In 2017, the Huron River Watershed Council joined the case between Gelman Sciences and the State of Michigan to renegotiate the cleanup of the 1,4-dioxane plume in groundwater beneath western Ann Arbor and Scio Township. HRWC joined as an intervenor along with the City of Ann Arbor, Scio Township, and Washtenaw County. A Consent Judgment will dictate the conditions of enforcement for managing the contaminated groundwater.

This week, the renegotiated proposed Consent Judgement (CJ) has been made available to the public. You can see the legal documents, a summary of changes between the existing and renegotiated proposed Consent Judgement, and some videos explaining the technical details of the contamination and clean up here. Other useful links include the HRWC webpage on 1,4-dioxane and the City of Ann Arbor’s webpage on the ligation.

The new proposed CJ (4th Amended) substantially improves protections for residents living near or above the dioxane plume compared to the outdated CJ currently in effect (3rd Amended). It will also provide greater protections for the Huron River and its tributaries. Three key improvements are:

  1. The proposed Consent Judgement is more protective of human health and the environment by setting stricter clean up criteria. A more stringent limit of 7.2 parts per billion will be in effect instead of the old and weak limit of 85 parts per billion.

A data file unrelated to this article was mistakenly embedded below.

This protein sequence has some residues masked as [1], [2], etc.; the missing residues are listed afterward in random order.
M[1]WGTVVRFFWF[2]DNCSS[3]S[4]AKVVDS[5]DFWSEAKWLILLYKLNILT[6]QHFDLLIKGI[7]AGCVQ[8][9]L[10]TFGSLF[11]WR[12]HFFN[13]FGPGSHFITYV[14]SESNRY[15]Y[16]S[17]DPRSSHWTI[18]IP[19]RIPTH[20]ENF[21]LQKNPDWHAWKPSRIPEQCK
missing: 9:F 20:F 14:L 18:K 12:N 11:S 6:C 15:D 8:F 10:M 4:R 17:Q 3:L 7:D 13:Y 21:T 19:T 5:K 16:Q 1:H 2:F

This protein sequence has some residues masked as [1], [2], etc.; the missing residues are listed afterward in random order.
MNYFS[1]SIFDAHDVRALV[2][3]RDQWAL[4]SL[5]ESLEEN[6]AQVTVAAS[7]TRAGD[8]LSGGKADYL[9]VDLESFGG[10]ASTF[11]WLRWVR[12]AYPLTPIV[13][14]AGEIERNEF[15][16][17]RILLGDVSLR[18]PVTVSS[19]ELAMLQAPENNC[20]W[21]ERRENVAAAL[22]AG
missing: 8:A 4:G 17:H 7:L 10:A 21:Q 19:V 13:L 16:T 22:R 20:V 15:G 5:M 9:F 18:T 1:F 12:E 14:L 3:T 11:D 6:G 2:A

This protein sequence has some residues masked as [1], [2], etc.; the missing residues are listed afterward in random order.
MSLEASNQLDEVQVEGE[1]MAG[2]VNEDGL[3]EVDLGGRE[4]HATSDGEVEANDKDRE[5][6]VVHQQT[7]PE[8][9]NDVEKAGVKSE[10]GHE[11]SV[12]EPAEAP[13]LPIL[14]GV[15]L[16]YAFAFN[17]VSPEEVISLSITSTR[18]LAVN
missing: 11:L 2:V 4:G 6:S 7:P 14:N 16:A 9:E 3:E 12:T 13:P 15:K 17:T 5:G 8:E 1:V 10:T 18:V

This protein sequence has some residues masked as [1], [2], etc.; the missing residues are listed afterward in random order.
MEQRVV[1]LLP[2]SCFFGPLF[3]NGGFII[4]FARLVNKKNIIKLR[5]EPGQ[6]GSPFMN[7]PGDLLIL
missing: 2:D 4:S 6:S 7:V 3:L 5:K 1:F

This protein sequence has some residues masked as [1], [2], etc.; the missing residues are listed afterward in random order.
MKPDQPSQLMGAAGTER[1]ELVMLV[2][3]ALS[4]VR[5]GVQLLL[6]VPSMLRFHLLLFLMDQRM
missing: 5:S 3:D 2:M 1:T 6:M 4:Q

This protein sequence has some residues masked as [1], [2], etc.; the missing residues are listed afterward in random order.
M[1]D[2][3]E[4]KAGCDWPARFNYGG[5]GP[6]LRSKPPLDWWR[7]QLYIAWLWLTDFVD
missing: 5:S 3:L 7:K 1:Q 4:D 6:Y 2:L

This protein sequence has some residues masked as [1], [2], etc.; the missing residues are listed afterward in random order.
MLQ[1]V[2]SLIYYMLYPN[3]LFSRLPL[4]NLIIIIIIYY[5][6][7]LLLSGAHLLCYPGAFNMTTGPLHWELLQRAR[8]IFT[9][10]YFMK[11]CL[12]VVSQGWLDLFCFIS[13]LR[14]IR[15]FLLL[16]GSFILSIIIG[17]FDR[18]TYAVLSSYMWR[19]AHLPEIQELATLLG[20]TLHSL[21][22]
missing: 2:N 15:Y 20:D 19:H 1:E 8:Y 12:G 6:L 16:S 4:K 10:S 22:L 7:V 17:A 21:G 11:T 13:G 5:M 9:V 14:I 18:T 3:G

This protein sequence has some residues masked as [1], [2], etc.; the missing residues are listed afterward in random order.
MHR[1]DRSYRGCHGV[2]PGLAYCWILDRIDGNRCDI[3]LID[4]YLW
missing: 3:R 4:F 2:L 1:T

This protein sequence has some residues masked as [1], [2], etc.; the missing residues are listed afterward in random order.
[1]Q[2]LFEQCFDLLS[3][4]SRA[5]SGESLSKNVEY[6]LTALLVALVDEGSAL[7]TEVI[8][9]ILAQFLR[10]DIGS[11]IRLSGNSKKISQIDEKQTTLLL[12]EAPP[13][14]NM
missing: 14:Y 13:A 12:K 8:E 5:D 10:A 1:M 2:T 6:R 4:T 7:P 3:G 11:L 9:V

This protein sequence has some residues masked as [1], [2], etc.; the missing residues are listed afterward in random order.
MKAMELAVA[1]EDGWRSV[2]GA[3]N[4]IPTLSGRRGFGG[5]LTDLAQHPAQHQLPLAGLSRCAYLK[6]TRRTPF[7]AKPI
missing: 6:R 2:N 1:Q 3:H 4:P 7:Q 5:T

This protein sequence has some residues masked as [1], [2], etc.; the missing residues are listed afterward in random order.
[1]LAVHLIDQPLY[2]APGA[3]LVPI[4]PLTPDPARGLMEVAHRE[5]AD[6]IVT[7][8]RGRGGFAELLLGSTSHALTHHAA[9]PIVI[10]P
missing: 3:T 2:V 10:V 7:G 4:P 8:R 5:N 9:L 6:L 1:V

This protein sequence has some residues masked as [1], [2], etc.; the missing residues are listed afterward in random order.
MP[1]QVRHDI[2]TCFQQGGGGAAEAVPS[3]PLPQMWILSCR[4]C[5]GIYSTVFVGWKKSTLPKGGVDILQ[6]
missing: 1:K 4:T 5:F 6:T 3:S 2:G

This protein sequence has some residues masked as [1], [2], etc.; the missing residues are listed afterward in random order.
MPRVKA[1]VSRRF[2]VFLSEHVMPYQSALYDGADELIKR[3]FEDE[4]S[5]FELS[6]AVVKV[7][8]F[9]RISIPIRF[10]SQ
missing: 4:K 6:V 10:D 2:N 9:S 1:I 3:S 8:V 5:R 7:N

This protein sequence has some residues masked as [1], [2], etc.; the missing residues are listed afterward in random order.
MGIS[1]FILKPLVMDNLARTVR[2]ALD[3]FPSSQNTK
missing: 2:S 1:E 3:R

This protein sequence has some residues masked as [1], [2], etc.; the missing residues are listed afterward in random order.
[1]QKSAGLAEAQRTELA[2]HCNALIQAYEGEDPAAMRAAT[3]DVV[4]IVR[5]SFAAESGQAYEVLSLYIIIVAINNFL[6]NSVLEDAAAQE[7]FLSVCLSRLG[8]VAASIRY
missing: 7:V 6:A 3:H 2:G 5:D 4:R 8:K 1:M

2. More monitoring wells will be installed in key areas. Regarding HRWC’s unique interest in this case, new monitoring locations on the east side of the plume will provide an earlier warning if the plume expands toward the river.
  3. More treatment, using updated methods that are safer for the environment, will be required.

Most importantly, the proposed CJ sets a far more protective clean up criteria for 1,4-dioxane that Gelman will now be required to adhere to. Any future legal action involving federal or state agencies to address the contamination will have a much stronger foundation because it will be based on that lower limit.

Negotiations did result in an expansion to the Prohibition Zone. This will affect residents included within the expanded boundary by prohibiting the consumptive use of groundwater in a larger area. However, it will provide additional protection for residents nearest to the expanding plume that would be most at risk of future contamination in their wells and a process for reevaluating the boundary to determine if over time the area can be reduced.

This Consent Judgement is a significant improvement from the last, but risks, uncertainties, and limitations remain. The Gelman plume has been growing since the 1960s and it will continue to negatively impact our communities for decades. This is in part due to limitations of state regulations. It is also extremely difficult to clean up groundwater contamination of this magnitude once the damage has been done. It is a painful reminder that pollution must be kept out of the environment to begin with.

There will be several ways for the public to provide comment on the proposed Consent Judgement.  Currently scheduled, EGLE will be hosting a public meeting on the proposed amended Consent Judgment on September 14th, 2020. HRWC will update our webpage with additional opportunities as they are scheduled.